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punk (adj.)

"inferior, bad," 1896, also as a noun, "something worthless," earlier "rotten wood used as tinder" (1680s), "A word in common use in New England, as well as in the other Northern States and Canada" [Bartlett]; perhaps from Delaware (Algonquian) ponk, literally "dust, powder, ashes;" but Gaelic spong "tinder" also has been suggested (compare spunk "touchwood, tinder," 1580s).

punk (n.1)

"Chinese incense," 1870, from punk (adj.).

punk (n.2)

"worthless person" (especially a young hoodlum), 1917, probably from punk kid "criminal's apprentice," underworld slang first attested 1904 (with overtones of "catamite"). Ultimately from punk (adj.) "inferior, bad" (q.v.), or else from punk "prostitute, harlot, strumpet," first recorded 1590s, of unknown origin.

For sense shift from "harlot" to "homosexual," compare gay. By 1923 used generally for "young boy, inexperienced person" (originally in show business, as in punk day, circus slang from 1930, "day when children are admitted free"). The verb meaning "to back out of" is from 1920.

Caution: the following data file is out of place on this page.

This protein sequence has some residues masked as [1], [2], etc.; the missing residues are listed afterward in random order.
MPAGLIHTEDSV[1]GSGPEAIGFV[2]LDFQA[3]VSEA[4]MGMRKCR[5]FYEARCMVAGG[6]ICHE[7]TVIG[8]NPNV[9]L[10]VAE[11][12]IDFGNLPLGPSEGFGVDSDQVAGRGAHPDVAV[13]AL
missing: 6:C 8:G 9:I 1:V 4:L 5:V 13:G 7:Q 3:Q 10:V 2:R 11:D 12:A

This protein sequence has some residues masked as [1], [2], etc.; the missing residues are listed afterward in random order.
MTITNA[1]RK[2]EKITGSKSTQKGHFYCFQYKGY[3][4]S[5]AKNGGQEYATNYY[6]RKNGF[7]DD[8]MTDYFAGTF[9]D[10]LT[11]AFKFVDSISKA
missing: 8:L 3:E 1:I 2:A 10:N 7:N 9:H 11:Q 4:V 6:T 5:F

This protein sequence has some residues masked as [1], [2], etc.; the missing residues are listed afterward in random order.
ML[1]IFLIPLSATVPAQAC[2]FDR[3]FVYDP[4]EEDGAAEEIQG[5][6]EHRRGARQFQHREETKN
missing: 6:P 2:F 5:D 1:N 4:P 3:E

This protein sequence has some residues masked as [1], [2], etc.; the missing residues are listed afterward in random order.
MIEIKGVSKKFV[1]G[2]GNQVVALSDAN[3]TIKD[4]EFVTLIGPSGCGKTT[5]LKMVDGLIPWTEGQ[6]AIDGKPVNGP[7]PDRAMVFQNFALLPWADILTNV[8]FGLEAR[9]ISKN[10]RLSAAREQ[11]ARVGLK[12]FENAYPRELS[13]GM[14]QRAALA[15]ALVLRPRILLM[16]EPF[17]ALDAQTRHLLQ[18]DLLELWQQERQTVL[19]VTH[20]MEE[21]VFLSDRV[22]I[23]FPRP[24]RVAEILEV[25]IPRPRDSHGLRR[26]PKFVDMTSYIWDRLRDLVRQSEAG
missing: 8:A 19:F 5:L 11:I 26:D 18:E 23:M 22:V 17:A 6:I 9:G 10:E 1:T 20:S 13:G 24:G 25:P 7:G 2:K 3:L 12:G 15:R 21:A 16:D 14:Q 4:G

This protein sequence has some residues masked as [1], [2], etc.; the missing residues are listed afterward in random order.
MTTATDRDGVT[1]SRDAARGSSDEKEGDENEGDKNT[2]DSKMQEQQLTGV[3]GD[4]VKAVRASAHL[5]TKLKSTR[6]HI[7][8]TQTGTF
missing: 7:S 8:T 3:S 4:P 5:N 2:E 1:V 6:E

The "young criminal" sense is no doubt the inspiration in punk rock first attested 1971 (in a Dave Marsh article in "Creem," referring to Rudi "Question Mark" Martinez); popularized 1976.

If you looked different, people tried to intimidate you all the time. It was the same kind of crap you had to put up with as a hippie, when people started growing long hair. Only now it was the guys with the long hair yelling at you. You think they would have learned something. I had this extreme parrot red hair and I got hassled so much I carried a sign that said "FUCK YOU ASSHOLE." I got so tired of yelling it, I would just hold up the sign. [Bobby Startup, Philadelphia punk DJ, "Philadelphia Weekly," Oct. 10, 2001]